Yeah, these things happen at those places because WE DON’T PUNISH THE PEOPLE WHO COMMIT THE CRIME! Why should they bother stopping when they know there won’t be a penalty?
She was dressed up; she was asking for it.
She wanted to hang out with her friends and they were out after midnight; she was begging for it.
She had a couple drinks; heck, at this point, she was practically planning it.
She wanted to check out the party and see some of her other friends; she was practically forcing their hand.
She thought she could trust the people she was with; well forget them raping her; she was pushing herself onto them.
Again, does this sound stupid and outrageous to you? Because it should.
Remember Brock Turner, the rapist who was only sentenced to six months in jail after raping a woman behind a dumpster? Do you remember his father’s letter to the judge? He is such a great guy, a good Stanford student, an excellent swimmer, an amazing friend who made one stupid mistake that his father didn’t want to see ruin his son’s life.
Oh. Well I never thought about it that way. You’re right. Poor Brock. After all, he’s just a kid. All college boys make dumb choices; he was just sowing his wild oats. Isn’t that a rite of passage for young men?
What about the girl he raped? That “stupid mistake” he made changed her life forever. People who have been robbed say that they no longer feel safe in their own homes. Imagine not feeling safe in your own body. Imagine being used in the most debased way and not having any control over it.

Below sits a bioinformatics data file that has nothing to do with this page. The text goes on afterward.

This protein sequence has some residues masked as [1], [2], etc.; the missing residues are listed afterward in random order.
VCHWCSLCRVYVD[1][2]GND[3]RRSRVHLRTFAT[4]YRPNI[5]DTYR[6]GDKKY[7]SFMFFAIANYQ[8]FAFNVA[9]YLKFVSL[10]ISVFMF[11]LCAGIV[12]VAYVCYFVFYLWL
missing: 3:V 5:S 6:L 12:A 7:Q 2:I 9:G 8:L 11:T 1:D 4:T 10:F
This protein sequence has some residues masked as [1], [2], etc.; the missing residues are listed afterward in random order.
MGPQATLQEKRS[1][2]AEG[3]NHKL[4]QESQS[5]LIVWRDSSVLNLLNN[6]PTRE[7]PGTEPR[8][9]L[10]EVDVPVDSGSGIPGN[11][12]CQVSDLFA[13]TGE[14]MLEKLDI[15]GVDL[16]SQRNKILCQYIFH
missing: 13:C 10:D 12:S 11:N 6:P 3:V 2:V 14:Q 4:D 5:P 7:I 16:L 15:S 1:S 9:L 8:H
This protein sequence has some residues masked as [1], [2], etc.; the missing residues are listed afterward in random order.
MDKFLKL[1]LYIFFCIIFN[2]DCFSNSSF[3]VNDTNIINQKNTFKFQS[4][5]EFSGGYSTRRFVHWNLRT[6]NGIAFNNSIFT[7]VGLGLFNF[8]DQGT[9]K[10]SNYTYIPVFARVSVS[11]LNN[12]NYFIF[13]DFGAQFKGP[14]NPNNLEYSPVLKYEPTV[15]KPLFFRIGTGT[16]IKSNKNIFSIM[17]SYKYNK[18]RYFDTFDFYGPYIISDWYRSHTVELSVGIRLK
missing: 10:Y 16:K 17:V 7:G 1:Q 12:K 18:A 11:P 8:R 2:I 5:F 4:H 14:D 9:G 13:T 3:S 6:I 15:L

Now imagine the people who were charged with protecting you siding with the person who treated you like an animal and sweeping your “problem” under the rug.
Since when is it ok to villainize victims? Why are women, who are the targets, immediately blamed for what happened?
Do I believe in exercising good judgment? Yes. Do I think it’s necessary to take extra precautions if you’re going to be in a vulnerable situation? Absolutely.
The sad thing is though that I, and other women, shouldn’t have to worry about avoiding those situations. We shouldn’t be the ones held responsible.
Golda Meir, Israel’s fourth prime minister, was asked if women should be put under curfew following an increase in rape across the country.
Her response (paraphrased): “The men are the rapists. Let them stay at home. Why punish the women?”
You go, girl.
We need to stop holding women accountable for everything. We are not the guardians of sex; we will not be confined to “submissive roles”; and we will not allow a man’s perspective of us determine our realities.
And you know what, dudes? This change in attitude would have a positive outcome for you too. No longer would you be viewed as nothing more than a wild animal who’s not in control of his urges. No longer would you be seen as an insecure, spineless bully who has to exert his authority over us “helpless” females just to make you feel secure in your masculinity. Now you can be seen as real men, the kind who take responsibility and hold themselves accountable for their own actions.
All relationships are based on everyone giving and taking.
But that doesn’t mean you can take against someone’s will.
Peace, Prosperity, and Organic Photovoltaics,
Chic Geek and Chemistry Freak